Last Updated: Friday - 09/24/2010
July 13, 2009
Husbands, wives must care for each other
Michael and Catherine Pakaluk offered tips for having a strong family life.
WESTERN CATHOLIC REPORTER
The relationship between husband and wife requires about the same amount of time to maintain as the relationship with God, says an American professor.
Couples, however, usually neglect their own relationship "because of the demands of service to the children," laments Dr. Michael Pakaluk, an author and professor of philosophy at the Institute for the Psychological Sciences in Arlington, Va.
Speaking at the Catholic Family Life Conference July 2-5, Pakaluk said husband and wife have to take care of each other because they are the foundation of friendship in the family.
Pakaluk spoke about the role of friendship in the family. His wife Catherine, a Catholic writer and lecturer, served as his "sidekick."
To maintain a healthy relationship, married couples must talk often, have something like a recollection once a month, spend a day together once a month, go on a date once a week and get away alone once a year.
In the talk, the Pakaluks identified three different kinds of friendships in the family: the association of the husband and the wife, the association of the children and the association of the parents with the children.
Each of these friendships has their own nature and each has to be given its own attention.
FRIENDSHIPS WITH A CHILD
Friendship between parents and children is difficult.
"You really can't be friends with a young child because there is no equality," Michael Pakaluk said. "(Moreover) the child doesn't understand. It's not supposed to understand. You are supposed to give instructions and say 'Do this because I say so.'"
The Pakaluks said a lot of mistakes are made by parents trying to be friends with their kids. "That's going to backfire (because) it's impossible for the parents to exercise the authority that they need to exercise."
As the children become young adults it's easier to form a friendship with them.
"You have raised a good child if he becomes a good friend as an adult," Michael Pakaluk said. "But it has to start with the parents leading the way and giving instructions and very clear directions."
When children are small, "you don't give reasons" for your decisions, the Pakaluks recommend.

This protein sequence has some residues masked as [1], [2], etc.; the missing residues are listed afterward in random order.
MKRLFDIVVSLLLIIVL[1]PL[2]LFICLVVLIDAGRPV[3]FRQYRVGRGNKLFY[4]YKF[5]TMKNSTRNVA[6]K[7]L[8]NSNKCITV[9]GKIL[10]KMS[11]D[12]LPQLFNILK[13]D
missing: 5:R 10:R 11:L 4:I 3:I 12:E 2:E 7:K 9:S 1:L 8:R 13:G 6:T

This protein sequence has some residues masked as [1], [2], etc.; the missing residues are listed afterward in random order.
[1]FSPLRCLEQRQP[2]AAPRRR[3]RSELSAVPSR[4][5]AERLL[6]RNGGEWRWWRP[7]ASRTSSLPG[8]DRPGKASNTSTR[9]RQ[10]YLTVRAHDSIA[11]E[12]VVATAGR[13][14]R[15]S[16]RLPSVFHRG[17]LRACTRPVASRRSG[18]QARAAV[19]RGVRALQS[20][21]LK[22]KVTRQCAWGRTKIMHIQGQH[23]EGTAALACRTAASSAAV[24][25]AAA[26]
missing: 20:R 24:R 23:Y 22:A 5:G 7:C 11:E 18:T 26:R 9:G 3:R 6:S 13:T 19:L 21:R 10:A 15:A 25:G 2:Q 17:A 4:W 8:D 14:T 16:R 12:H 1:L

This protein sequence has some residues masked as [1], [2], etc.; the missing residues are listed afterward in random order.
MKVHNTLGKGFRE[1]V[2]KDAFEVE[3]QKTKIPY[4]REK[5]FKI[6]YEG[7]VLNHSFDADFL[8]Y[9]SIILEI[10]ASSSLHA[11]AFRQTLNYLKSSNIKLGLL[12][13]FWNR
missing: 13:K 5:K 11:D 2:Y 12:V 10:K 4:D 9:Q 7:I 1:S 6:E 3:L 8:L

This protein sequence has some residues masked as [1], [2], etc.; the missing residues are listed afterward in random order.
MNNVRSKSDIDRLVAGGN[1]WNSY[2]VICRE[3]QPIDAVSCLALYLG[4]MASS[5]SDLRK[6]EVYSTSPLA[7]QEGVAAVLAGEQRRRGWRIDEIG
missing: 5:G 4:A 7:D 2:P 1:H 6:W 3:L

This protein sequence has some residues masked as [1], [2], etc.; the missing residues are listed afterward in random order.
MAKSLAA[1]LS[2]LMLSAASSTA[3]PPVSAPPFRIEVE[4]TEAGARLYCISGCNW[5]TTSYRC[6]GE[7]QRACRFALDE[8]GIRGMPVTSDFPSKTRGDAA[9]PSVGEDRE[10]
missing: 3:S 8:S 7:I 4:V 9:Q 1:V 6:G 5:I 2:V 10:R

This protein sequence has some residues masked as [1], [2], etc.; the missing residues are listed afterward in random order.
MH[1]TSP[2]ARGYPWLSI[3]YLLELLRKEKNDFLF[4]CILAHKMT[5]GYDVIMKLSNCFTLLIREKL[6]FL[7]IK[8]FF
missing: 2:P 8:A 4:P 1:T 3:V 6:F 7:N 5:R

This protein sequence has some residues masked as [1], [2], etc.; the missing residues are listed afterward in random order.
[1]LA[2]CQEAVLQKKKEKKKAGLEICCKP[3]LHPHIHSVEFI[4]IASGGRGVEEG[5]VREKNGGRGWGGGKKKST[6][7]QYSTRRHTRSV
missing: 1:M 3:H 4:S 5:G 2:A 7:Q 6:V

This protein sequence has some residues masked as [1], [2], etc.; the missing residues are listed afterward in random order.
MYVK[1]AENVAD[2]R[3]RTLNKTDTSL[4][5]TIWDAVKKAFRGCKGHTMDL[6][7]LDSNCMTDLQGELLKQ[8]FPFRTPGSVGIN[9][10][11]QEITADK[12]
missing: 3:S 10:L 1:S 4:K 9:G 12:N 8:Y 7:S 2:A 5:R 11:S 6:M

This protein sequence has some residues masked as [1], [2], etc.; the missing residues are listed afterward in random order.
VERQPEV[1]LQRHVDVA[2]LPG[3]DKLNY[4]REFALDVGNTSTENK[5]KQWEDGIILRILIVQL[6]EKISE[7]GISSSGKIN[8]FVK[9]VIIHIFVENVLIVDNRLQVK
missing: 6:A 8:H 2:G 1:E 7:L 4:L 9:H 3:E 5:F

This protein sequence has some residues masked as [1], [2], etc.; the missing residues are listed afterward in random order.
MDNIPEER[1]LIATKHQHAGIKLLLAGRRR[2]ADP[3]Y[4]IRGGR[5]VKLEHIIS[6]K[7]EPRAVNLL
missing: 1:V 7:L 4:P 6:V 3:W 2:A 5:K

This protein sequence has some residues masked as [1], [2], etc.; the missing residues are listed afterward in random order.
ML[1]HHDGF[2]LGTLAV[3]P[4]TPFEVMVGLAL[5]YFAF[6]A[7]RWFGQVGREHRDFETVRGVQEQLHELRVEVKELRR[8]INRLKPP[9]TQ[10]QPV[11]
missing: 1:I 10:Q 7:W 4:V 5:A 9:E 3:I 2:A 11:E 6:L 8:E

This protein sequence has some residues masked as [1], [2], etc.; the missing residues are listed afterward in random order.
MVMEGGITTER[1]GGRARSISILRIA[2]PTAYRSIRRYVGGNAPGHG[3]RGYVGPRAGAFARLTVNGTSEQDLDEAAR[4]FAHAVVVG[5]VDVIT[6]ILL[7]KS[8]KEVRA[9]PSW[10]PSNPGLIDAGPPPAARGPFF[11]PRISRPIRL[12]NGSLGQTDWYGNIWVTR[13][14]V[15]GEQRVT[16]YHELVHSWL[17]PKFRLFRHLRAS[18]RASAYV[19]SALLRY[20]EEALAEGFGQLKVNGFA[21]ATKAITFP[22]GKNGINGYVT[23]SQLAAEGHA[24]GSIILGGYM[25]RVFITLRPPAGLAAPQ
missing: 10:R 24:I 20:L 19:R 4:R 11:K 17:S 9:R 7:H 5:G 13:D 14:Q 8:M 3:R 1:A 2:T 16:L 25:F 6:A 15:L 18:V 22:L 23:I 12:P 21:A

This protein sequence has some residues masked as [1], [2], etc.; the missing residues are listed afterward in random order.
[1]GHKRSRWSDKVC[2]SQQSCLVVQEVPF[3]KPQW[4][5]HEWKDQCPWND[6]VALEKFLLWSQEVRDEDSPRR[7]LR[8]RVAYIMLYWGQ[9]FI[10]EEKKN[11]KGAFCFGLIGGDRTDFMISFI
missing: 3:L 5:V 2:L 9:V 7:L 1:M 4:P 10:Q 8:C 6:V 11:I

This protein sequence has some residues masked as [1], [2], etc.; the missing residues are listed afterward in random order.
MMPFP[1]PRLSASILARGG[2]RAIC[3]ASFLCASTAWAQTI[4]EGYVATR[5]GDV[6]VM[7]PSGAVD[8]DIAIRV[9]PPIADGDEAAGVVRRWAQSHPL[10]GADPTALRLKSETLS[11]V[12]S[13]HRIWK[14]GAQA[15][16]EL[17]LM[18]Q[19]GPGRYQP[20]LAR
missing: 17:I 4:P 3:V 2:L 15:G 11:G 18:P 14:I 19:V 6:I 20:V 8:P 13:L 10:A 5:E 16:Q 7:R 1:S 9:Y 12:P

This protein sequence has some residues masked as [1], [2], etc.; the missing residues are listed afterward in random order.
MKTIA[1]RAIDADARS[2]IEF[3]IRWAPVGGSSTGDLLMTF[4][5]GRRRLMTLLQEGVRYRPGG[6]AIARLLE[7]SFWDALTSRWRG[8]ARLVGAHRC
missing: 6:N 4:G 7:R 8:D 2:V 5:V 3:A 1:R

"But as the child gets older you give more and more reasons. And that's the right way for a child to obey a parent," Michael said. "As the child gets older you give more and more reasons until eventually you are going to be dealing with a young adult.
A STEP AHEAD
"When you raise a child you have to have in mind the adult you want your child to be. So be a step ahead, always giving a little bit more responsibility to the child."
If you treat the child as younger than he or she is, you get rebellion and resentment. "Be a step ahead treating the child a little bit older than he really is."
Another goal is fostering friendship of children among themselves. "You are successful not only if they are your friends but if your children are friends with one another," Michael Pakaluk said. "Like everything else, it doesn't happen automatically. First of all, you have to tell them about it, like it's a virtue: We want you to be friends."
Children have to know how friendships are formed. "Friendships are formed by doing acts of kindness for other people, by accepting their burdens as if they were your own burdens, by not offending them, by not being obnoxious towards them. This has to be part of parental instruction."
When kids are quite little they share nothing in common, except for love for their parents, noted Catherine Pakaluk. "Parents don't understand that. They want their children to be close but maybe they are not close."
When parents are not close or argue a lot, the children pick sides, which can create divisions between children that the parents don't intend, she said.
"The parents really need to strive for unity. Of course, they are going to have disagreements but as much as possible they have to take that field or argument and disagreement away from the presence of the children."